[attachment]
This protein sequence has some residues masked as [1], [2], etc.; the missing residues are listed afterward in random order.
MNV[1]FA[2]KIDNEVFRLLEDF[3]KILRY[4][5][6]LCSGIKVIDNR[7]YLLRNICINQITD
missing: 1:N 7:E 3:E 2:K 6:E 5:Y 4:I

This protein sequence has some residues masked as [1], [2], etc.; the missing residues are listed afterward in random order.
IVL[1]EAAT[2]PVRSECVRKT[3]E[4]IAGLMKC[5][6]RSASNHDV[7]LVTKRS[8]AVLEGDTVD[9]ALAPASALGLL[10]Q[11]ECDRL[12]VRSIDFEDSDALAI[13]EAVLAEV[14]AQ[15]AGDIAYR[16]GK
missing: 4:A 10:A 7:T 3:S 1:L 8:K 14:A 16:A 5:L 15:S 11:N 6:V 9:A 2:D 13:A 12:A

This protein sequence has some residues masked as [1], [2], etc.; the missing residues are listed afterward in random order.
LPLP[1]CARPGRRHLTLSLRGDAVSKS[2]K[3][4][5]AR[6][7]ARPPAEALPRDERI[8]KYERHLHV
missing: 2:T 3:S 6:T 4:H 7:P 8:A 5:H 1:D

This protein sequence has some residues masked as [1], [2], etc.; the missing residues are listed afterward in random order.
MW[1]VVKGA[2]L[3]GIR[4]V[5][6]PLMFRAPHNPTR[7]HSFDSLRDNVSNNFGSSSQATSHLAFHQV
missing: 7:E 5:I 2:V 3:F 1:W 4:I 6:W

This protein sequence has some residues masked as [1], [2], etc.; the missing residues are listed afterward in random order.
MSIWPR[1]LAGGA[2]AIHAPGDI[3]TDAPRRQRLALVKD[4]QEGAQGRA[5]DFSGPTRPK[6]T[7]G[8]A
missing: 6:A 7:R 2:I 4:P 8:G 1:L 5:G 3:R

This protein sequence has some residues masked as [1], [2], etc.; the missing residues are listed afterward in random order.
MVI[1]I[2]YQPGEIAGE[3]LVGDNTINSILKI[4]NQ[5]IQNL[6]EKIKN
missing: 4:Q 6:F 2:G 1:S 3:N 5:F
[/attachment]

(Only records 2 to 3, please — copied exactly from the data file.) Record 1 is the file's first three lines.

This protein sequence has some residues masked as [1], [2], etc.; the missing residues are listed afterward in random order.
IVL[1]EAAT[2]PVRSECVRKT[3]E[4]IAGLMKC[5][6]RSASNHDV[7]LVTKRS[8]AVLEGDTVD[9]ALAPASALGLL[10]Q[11]ECDRL[12]VRSIDFEDSDALAI[13]EAVLAEV[14]AQ[15]AGDIAYR[16]GK
missing: 4:A 10:A 7:T 3:S 1:L 8:K 14:A 16:A 5:L 15:S 11:N 6:V 9:A 2:D 13:A 12:A

This protein sequence has some residues masked as [1], [2], etc.; the missing residues are listed afterward in random order.
LPLP[1]CARPGRRHLTLSLRGDAVSKS[2]K[3][4][5]AR[6][7]ARPPAEALPRDERI[8]KYERHLHV
missing: 2:T 3:S 6:T 4:H 7:P 8:A 5:H 1:D